Alternatives to Corporal Punishment for Improving Students’ Discipline In Public Secondary Schools In Eldama Ravine Sub-County, Baringo-Kenya
Kipkertich, Winnie Jeruto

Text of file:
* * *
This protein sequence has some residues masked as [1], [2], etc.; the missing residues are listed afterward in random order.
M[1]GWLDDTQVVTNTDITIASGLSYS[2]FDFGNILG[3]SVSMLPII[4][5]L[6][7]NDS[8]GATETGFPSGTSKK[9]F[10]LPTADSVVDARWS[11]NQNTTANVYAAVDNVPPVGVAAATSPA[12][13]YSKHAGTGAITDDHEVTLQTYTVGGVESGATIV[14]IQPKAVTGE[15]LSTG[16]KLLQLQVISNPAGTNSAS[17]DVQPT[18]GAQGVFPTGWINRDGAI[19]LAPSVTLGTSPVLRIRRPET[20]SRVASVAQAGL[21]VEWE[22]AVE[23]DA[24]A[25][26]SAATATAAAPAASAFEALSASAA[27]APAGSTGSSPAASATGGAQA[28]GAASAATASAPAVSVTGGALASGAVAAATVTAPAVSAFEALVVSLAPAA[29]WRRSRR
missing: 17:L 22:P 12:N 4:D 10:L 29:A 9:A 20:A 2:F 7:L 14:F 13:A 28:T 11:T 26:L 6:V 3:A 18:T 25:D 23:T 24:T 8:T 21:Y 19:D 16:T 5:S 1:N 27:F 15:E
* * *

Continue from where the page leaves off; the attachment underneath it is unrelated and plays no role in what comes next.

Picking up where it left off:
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Learning institutions are expected to shape the moral behavior of students by providing code of conduct and ensure compliance to standards rules and regulations. However, due to various reasons, students often do not follow these rules and regulations as characterized by many cases of indiscipline among students in public secondary schools. Despite introduction of alternatives to corporal punishment by government, there are prevalent cases of indiscipline among students in public secondary schools. This study was set out to assess the efficacy of alternatives to corporal punishment as measures for improving students’ discipline in public secondary schools in Eldama Ravine Sub-County, Baringo, Kenya. The objectives of the study were to determine how guidance and counseling, involvement of student leaders in decision making, chaplaincy services, and rules and regulations affected improvement of student discipline in public secondary schools in Eldama Ravine Sub-County, Baringo Kenya. This study was guided by cognitive behavioral theory, contingency theory and Bandura self-efficacy theories. Descriptive survey research design was applied to collect data from 14 public secondary schools in Eldama Ravine sub-county in Baringo Kenya. The respondents were principals, teachers, counselors, chaplains and students. The study selected principals, counsellors and chaplains through census method. Teachers were sampled using simple random sampling technique. The students were first be sampled using stratified sampling method. Second, purposive sampling technique was then be used to only include students who were class prefects for uniformity. Both self-administered questionnaires and interview guides were utilized to collect data. One self-administered questionnaire was answered by teachers, counselors and chaplains while the other questionnaire was answered by students. School principals/deputies were interviewed accordingly. Pre-test enabled checking reliability and validity. The data was analyzed using descriptive statistics such as median, frequencies and percentage. SPSS version 24 was used to analyze the data which was presented using tables and graphs. The overall results showed that the model was valid and was statistically significant, but each construct became insignificant in a combined model. All alternatives to corporal punishments work together (they were jointly significant, (P=0.028) and hence all of them should be emphasized and strengthened to address students’ discipline in secondary schools. The study found out that the secondary schools had put commendable focus on ensuring rules and regulations reduced indiscipline cases in secondary schools. Moreover, there was less attention on the relevance of chaplaincy in secondary schools. Though the government had previously put effort in strategizing to post spiritual leaders to all public secondary schools, three years later, which was yet to be operationalized fully. The study recommended that the ministry of education to liaise with clergy association of Kenya to get qualified chaplains that would be permanently posted in various secondary schools.